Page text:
Creating a Simple Extendable Module System

Many web pages these days contain a sidebar filled with all sorts of goodies:  Calendars, Searches, Links, RSS News feeds, etc. For those DIYers this can get sort of ugly if you are sticking all of these into a single php document.  What we are going to show you in this article is how to create a simple way to import these types of features as self contained modules. First we'll start real simple, then cover a few ways to expand this.

What you'll need

Essentially you need a basic PHP enabled website (doh!), additionally for this lesson you'll need the File_Find class available from PEAR. File_Find is going to help us read in our modules. There are other ways to do this that aren't too difficult, but there is no reason to reinvent the wheel either.

Getting File_Find with PEAR

Provided you have pear properly installed, getting File_Find is rather trivial. To give it a check try typing pear at the command line. Just typing pear should result in the a print out some help options for using PEAR. For example:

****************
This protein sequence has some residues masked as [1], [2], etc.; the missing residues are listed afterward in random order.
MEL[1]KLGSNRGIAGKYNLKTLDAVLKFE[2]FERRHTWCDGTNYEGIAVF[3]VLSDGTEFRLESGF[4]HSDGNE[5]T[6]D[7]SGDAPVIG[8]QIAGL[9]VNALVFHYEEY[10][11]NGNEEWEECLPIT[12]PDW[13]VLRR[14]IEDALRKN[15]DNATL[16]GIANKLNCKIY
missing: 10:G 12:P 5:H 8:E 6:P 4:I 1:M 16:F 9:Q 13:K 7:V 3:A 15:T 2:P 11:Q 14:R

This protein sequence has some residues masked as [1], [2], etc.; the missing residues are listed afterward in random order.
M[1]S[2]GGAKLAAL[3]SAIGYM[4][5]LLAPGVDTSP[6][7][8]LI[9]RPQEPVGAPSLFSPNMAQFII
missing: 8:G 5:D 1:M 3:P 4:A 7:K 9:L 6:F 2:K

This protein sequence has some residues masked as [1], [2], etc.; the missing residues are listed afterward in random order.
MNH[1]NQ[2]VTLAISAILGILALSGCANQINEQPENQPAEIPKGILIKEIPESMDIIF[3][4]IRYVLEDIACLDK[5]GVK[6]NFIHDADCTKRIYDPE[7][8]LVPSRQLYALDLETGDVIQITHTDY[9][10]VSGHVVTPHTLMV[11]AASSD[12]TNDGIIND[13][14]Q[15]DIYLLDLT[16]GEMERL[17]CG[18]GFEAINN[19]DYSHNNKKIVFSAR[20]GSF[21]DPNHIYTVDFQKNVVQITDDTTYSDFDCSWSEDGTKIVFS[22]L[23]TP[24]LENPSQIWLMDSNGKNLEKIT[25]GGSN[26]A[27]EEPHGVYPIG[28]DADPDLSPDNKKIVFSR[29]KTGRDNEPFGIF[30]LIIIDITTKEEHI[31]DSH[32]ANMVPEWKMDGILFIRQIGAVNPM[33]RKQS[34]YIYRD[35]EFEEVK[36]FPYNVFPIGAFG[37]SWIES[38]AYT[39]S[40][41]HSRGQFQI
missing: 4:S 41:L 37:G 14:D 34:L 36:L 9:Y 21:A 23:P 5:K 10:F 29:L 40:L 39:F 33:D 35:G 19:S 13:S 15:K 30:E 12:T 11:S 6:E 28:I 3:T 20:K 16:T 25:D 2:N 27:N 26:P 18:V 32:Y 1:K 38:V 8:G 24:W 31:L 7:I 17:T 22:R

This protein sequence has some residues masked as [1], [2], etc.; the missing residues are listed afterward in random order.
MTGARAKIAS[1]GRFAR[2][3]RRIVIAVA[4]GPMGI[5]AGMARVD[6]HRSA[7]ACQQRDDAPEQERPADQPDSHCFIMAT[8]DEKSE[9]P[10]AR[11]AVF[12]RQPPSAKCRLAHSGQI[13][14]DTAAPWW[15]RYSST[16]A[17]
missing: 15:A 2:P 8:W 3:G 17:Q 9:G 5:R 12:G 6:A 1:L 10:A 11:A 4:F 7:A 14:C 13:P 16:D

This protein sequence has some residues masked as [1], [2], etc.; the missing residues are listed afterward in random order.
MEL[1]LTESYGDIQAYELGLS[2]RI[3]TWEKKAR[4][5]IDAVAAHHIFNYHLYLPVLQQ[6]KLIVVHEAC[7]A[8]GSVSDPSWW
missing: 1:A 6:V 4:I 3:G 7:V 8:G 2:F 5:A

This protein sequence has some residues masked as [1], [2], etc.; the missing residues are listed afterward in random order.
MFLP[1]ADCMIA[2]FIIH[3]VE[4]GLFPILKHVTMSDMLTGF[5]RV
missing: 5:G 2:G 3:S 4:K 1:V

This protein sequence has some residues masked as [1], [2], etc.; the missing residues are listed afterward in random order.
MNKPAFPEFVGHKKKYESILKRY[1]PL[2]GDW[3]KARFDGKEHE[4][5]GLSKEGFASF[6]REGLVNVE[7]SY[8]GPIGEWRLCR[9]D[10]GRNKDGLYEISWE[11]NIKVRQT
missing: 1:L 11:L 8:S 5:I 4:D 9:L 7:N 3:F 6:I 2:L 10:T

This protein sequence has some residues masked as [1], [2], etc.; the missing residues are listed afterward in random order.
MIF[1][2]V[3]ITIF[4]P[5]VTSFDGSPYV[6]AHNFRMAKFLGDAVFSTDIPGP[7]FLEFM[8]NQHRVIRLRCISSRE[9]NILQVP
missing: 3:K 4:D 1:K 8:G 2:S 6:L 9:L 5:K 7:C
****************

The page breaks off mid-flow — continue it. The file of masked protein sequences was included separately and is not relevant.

stitch:~ scott$ pear

Usage: pear [options] command [command-options] 

Type "pear help options" to list all options.

Type "pear help " to get the help for the 
specified command.


build        Build an Extension From C Source

bundle       Unpacks a Pecl Package

clear-cache  Clear XML-RPC Cache

config-get   Show One Setting

config-help  Show Information About Setting

config-set   Change Setting

config-show  Show All Settings

cvsdiff      Run a "cvs diff" for all files in a 

cvstag       Set CVS Release Tag

download     Download Package

download-all Downloads each available package from 

info         Display information about a package

install      Install Package

list         List Installed Packages